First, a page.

William H. Schweitzer, a partner with the law firm BakerHostetler in Washington who represented Major League Baseball in the halls of Congress as one of the nation’s premier sports lobbyists, died March 3 at his home in Alexandria, Va. He was 70.
The death was announced by BakerHostetler, where he had served as managing partner of the Washington office from 1993 to 2009. The cause was a heart attack, said his wife, Leslie Schweitzer.
Mr. Schweitzer developed expertise in election law and campaign finance issues as well as sports law.
He was chiefly known as a top Washington lobbyist for Major League Baseball for the past 20 years, initially as general counsel of the American League and later working with the office of the commissioner to represent the organization’s interests in Washington. He was credited with smoothing the way for the return of big-league baseball to Washington, which lost the Senators to Texas in 1971. The Montreal Expos moved to the nation’s capital in 2005, becoming the Washington Nationals.
Beyond the action confined between the proverbial foul lines, baseball’s interests extended to questions dealt with on the federal level, including immigration, security, steroids, taxation, telecommunications and antitrust matters.
His responsibilities included efforts to keep key legislators abreast of how measures that might come before Congress could affect the game, according to the Baseball America Web site.
“His counsel was vital toward navigating our way through many challenges that the game once faced,” former commissioner Bud Selig said in a statement.
William Hoefler Schweitzer was born in Cleveland on June 6, 1944. He graduated in 1966 from Trinity College in Hartford, Conn., and in 1969 from Georgetown University’s law school. He was an assistant U.S. attorney in Washington from 1970 to 1973 before joining BakerHostetler.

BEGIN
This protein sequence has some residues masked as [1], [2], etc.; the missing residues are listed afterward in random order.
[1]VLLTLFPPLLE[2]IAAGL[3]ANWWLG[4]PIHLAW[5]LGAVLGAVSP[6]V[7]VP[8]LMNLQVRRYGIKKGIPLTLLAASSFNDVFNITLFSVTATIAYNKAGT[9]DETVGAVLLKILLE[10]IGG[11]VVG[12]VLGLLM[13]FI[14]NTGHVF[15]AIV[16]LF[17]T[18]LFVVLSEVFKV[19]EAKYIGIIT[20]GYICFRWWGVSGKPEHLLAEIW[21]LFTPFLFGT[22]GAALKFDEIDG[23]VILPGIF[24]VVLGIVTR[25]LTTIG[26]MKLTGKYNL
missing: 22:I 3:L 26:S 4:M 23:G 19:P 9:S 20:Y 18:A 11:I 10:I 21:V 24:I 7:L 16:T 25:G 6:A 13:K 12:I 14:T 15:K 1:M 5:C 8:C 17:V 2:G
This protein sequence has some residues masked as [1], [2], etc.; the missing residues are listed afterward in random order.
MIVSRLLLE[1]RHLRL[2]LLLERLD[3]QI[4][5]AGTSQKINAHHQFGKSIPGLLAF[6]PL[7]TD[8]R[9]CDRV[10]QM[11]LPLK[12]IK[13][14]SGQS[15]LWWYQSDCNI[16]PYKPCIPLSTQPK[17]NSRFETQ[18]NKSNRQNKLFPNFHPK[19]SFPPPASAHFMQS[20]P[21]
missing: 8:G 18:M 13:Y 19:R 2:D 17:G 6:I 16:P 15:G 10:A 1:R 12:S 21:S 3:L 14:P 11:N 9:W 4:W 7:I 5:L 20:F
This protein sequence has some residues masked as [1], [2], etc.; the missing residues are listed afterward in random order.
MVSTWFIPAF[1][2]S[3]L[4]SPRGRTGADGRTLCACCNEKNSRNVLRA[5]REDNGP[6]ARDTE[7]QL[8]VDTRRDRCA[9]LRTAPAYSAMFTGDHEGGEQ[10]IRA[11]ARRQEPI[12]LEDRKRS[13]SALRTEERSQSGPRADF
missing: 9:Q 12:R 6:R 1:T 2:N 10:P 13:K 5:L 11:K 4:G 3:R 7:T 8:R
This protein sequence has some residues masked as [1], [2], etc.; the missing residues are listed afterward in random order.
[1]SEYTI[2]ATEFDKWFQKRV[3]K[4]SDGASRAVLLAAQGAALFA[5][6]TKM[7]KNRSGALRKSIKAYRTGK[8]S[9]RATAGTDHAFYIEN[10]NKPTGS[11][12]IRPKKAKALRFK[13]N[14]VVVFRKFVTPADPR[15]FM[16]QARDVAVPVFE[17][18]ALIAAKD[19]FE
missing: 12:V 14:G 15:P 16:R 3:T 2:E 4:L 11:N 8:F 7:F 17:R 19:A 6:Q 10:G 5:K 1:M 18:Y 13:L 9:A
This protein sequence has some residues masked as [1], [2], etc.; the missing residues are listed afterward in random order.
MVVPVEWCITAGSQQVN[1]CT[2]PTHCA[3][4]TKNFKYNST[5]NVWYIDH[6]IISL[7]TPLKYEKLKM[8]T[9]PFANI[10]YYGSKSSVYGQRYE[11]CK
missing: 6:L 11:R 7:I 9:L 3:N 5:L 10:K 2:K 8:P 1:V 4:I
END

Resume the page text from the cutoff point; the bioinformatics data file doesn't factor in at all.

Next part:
The firm had long represented the American League and, according to BakerHostetler colleague Bruce Sanford, Mr. Schweitzer’s manifest affection for baseball made him a likely choice to carry on that work. “I don’t think he ever missed an all-star game or World Series game,” Sanford said. It was not that anyone required him to attend, Sanford said. He “did it with relish.”
Over the years, Mr. Schweitzer represented a variety of other clients, including Republican Party members, Harvard University and major trade associations such as the National Association of Home Builders. He spent many years as Republican counsel for the House Administration Committee.
Survivors include his wife of 42 years, Leslie McElfresh Schweitzer of Alexandria; and two sons, William H. Schweitzer Jr. of Sharon, Conn., and Arthur H. Schweitzer of Alexandria; a brother, Robert Schweitzer of Alexandria; and a sister, Barbara Lamade of Chevy Chase, Md.